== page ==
On Apr 23, 2008, at 8:56 AM, Douglas Bates wrote:
> On 4/22/08, Ista Zahn <istazahn@gmail.com> wrote:
>> Hello,
>> This is a follow up question to my previous one http://tolstoy.newcastle.edu.au/R/e4/help/08/02/3600.html
>
>> I am attempting to model relationship satisfaction (MAT) scores
>> (measurements at 5 time points), using participant (spouseID) and
>> couple id (ID) as grouping variables, and time (years) and conflict
>> (MCI.c) as predictors. I have been instructed to include random
>> effects for the slopes of both predictors as well as the intercepts,
>> and then to drop non-significant random effects from the model. The
>> instructor and the rest of the class is using HLM 6.0, which gives p-
>> values for random effects, and the procedure is simply to run a
>> model,
>> note which random effects are not significant, and drop them from the
>> model. I was hoping I could to something analogous by using the anova
>> function to compare models with and without a particular random
>> effect, but I get dramatically different results than those obtained
>> with HLM 6.0.
>
>> For example, I wanted to determine if I should include a random
>> effect
>> for the variable "MCI.c" (at the couple level), so I created two
>> models, one with and one without, and compared them:
>
>>> m.3 <- lmer(MAT ~ 1 + years + MCI.c + (1 + years | spouseID) + (1 +
>> years + MCI.c | ID), data=Data, method = "ML")
>>> m.1 <- lmer(MAT ~ 1 + years + MCI.c + (1 + years + MCI.c |
>> spouseID) + (1 + years + MCI.c | ID), data=Data, method = "ML")
>>> anova(m.1, m.3)
>> Data: Data
>> Models:
>> m.3: MAT ~ 1 + years + MCI.c + (1 + years | spouseID) + (1 + years +
>> m.1: MCI.c | ID)
>> m.3: MAT ~ 1 + years + MCI.c + (1 + years + MCI.c | spouseID) + (1 +
>> m.1: years + MCI.c | ID)
>> Df AIC BIC logLik Chisq Chi Df Pr(>Chisq)
>> m.3 12 5777.8 5832.7 -2876.9
>> m.1 15 5780.9 5849.5 -2875.4 2.9428 3 0.4005
>
>> The corresponding output from HLM 6.0 reads
>
>> Random Effect Standard Variance df Chi-
>> square P-value
>> Deviation Component
>
>> ------------------------------------------------------------------------------
>> INTRCPT1, R0 6.80961 46.37075 60
>> 112.80914 0.000
>> YEARS slope, R1 1.49329 2.22991 60 59.38729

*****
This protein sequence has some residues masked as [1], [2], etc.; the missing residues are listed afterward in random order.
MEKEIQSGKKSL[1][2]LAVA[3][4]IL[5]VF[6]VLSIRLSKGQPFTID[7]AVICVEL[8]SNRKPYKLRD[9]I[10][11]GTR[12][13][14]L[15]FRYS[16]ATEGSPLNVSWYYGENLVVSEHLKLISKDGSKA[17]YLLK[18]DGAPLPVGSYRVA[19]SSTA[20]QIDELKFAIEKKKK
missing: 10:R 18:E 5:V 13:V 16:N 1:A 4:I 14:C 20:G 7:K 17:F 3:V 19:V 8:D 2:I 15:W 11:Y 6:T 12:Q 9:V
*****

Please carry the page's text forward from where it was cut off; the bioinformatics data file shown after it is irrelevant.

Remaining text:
>> >.500
>> MCI slope, R2 5.45608 29.76881 60
>> 90.57615 0.007
>> ------------------------------------------------------------------------------
>
>> To me, this seems to indicate that HLM 6.0 is suggesting that the
>> random effect should be included in the model, while R is suggesting
>> that it need not be. This is not (quite) a "why do I get different
>> results with X" post, but rather an "I'm worried that I might be
>> doing
>> something wrong" post. Does what I've done look reasonable? Is
>> there a
>> better way to go about it
>
> The first thing I would try to determine is whether the model fit by
> HLM is equivalent to the model you have fit with lmer. The part of
> the HLM model output you have shown lists only variance components.
> It does not provide covariances or correlations. The lmer model is
> fitting a 3 by 3 symmetric positive definite variance-covariance
> matrix with a total of 6 parameters - 3 variances and 3 covariances.
> It may be that HLM is fitting a simpler model in which the covariances
> are all zero.
>
Yes, I was also concerned that the model I fit in R may not be exactly
the model fit by HLM. The estimates are similar but not exact. The
model summaries from HLM and R are as follows:
HLM OUTPUT: The outcome variable is MAT
The model specified for the fixed effects was:
Level-1 Level-2 Level-3 Coefficients Predictors Predictors --------------------- --------------- ---------------- INTRCPT1, P0 INTRCPT2, B00 INTRCPT3, G000 YEARS slope, P1 INTRCPT2, B10 INTRCPT3, G100 * MCI slope, P2 INTRCPT2, B20 INTRCPT3, G200
'*' - This variable has been centered around its group mean
Summary of the model specified (in equation format)
Level-1 Model
Y = P0 + P1*(YEARS) + P2*(MCI) + E Level-2 Model
P0 = B00 + R0 P1 = B10 + R1 P2 = B20 + R2
Level-3 Model
B00 = G000 + U00 B10 = G100 + U10 B20 = G200 + U20
Run-time deletion has reduced the number of level-1 records to 716
For starting values, data from 716 level-1 and 120 level-2 records were used
Iterations stopped due to small change in likelihood function
Standard Error of Sigma_squared = 7.77797
Tau(pi)
INTRCPT1,P0 46.37075 5.48151 -5.91342 YEARS,P1 5.48151 2.22991 5.80536 MCI,P2 -5.91342 5.80536 29.76881
Tau(pi) (as correlations)